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Key Takeaways (use these links to jump between sections!)
- Warrants grant you the right to receive a stock of a company at a certain price (Exercise Price) within a set period of time.
- There are two kinds of Warrants, Company and Structured. Here we’re talking about Structured which grants you exposure (and more importantly leverage!) to an underlying share.
- When exercised, a Structured Warrant will grant you the cash difference between the Market Price and the Warrant’s Exercise Price.
- Structured Warrants come in two flavors, Call (the right to buy) and Put (the right to sell). Calls go up in price when the underlying goes up in price and Puts go up in price when the underlying goes down in price.
- While exercising your Warrant sounds great, the true value of Warrants comes from trading Warrants.
- As a result of Effective Gearing (EG), Warrant prices move in bigger strides relative to the underlying share price. If your Warrant has an EG of 5% it means that when your underlying stock price changes by 1% your Warrant price changes by 5%. This goes both ways, positive and negative changes.
- Traders can use this to earn higher returns with less starting funds
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"Before you invest in Warrants or anything at all, invest in time to understand it"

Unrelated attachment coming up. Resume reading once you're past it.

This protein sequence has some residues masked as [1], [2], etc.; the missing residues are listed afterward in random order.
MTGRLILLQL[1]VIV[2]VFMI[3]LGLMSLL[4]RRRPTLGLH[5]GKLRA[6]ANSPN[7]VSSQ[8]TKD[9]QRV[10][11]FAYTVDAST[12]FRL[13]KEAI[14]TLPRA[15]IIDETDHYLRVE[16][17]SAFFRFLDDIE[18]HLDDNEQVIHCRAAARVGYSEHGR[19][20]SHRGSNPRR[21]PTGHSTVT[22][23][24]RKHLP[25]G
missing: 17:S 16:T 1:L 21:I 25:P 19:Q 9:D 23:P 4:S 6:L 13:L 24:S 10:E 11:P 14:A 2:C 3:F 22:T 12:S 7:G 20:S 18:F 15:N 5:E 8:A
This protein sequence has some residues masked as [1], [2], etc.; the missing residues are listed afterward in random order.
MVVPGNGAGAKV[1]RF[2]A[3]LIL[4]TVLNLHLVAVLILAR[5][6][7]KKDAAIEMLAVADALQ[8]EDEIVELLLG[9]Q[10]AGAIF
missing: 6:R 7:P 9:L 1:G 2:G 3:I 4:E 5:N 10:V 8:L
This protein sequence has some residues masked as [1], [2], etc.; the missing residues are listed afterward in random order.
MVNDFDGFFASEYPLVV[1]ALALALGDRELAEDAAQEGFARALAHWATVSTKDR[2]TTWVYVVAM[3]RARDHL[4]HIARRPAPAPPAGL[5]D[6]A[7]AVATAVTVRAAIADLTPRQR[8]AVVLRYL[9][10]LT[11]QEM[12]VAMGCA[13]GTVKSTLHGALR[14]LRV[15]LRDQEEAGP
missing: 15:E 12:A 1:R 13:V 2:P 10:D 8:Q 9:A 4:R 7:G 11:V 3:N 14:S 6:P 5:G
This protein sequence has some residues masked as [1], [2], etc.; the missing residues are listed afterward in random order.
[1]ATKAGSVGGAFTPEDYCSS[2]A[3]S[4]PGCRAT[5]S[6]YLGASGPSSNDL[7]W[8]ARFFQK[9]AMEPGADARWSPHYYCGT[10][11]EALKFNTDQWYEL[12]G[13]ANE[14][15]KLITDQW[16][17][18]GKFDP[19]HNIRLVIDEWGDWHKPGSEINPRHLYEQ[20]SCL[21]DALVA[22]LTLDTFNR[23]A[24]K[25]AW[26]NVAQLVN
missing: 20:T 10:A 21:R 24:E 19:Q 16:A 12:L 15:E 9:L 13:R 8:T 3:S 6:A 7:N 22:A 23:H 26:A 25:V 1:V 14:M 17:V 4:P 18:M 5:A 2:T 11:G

- Isabelle Zhen (Kenanga Investment Bank, NagaWarrants Issuer)
The Right, But Not Obligation
A Warrant in trading refers to the right to receive the stock of a company at a certain price within a set period of time. Once the period is up, you will have the option, but not the obligation, to "exercise the warrant" by converting them into either mother shares (Company Warrants) or cash (Structured Warrants). If you’re confused by this, simply think of a warrant as a document that grants you the right, but not the obligation, to receive something; like how movie ticket grants you the right to see a film at a certain time.
Now, before we get into the bulk of this article, we must first clarify the difference between Company and Structured Warrants.
- Company Warrants are listed on the FBM KLCI and typically end with WA, WB, WC, etc. If exercised, these warrants grant you mother shares. For example, SAPRNG-WA (5218WA) is the "child" of SAPRNG (5218) and will grant you shares of SAPRNG once exercised.